Chicano Latino POV - TV Movies Publishing & Music / historical GROUNDBREAKING real
A CHICANO LATINO YOUTH QUITS THE GANG TO FIND HIS OWN WAY INTO THE FUTURE
"San Fernando California, 1959" A coming of age novel, a Chicano Latino "Stand by Me"
HE QUIT THE GANG TO FIND HIS OWN WAY INTO THE FUTURE
by Louis Macias
"San Fernando California, 1959"
A large aspiring Chicano American family with a sensitive and adventurous eleven-year-old boy moves out of a venerable racially tolerant big-city multicultural neighborhood to the outskirts of the fast-growing post Second World War city.
It is a “mission town” in 1959 and de facto apartheid is still strictly practiced in his new town. Here the racial hierarchy is strictly enforced and respected, and he is shocked. In his sophisticated multicultural boyhood, he had been happy and useful and protected. But now he must move out of the city to a small mission town on the outskirts of the county and into a life of strict separation of the races.
He had grown up in a world filled with people from many European countries. In his big city neighborhood, there were Italian-American, Armenian-American, and representatives of many different cultures, Southerners, and “Okies” and Asian-Americans Chinese and Japanese as well as mid-westerners, longtime Californians were common and a small number of African-Americans. Many progressives from the Nineteen Thirties still worked with the kids after-school there and all the residents shared a universal feeling of mutual acceptance.
It was part of the unspoken glory of living in Lincoln Heights in the Fifties, Los Angeles’s first neighborhood.
But things are different out in the mission town where White America sits staunchly on the east side of the railroad tracks and Chicano Latino America on the west. The line dividing the two groups is not a suggestion, it is an unrelenting and irresistible demand that is strictly enforced and soon after he arrives the reality of his new situation is made obvious to him.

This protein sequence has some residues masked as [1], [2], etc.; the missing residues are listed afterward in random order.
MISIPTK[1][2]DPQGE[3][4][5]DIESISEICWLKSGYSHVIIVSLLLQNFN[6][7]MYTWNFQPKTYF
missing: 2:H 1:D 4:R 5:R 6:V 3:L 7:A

A series of incidents take place that reveal a bald-faced unapologetic racism that sends a shock wave through the sensitive boy. He is stunned. Perhaps, even more so because this de facto apartheid goes seemingly unnoticed or tacitly accepted by almost everyone.
He feels threatened and a need to defend himself against the racist civic structure that surrounds him. But most importantly he needs a coherent explanation for the oppressed condition of Chicano's in San Fernando, California in 1959. He must find the reason for this de facto apartheid and he must find that reason as soon as he can.
He needs an explanation and he set out to find one, to know why and the story follows his search for the answers.
At San Fernando, Junior High school, he joins a gang and accepts the “Cholo Life” but quits it, he finds work, makes great friends gets in and out of trouble as he bumps up against the new restrictions and makes his way haltingly forward. Then in his naivety, he does something that offends the entire community. That is when he learns that his hopes and dreams for the future could be stifled by both sides of the railroad tracks and that he must find a new way of life.
He finds his new path to the future at the library and in reading and makes a vow to read a book a week until he has fashioned a new dream to guide his life.
TO SEE THE PROLOGUEAND TWO OTHER STORIES CLICK ON TV-SERIES AND NOVEL DROP DOWN ON THE NAVIGATION BAR ABOVE TO SEE EXCERPTS FROM "SAN FERNANDO, CALIFORNIA 1959.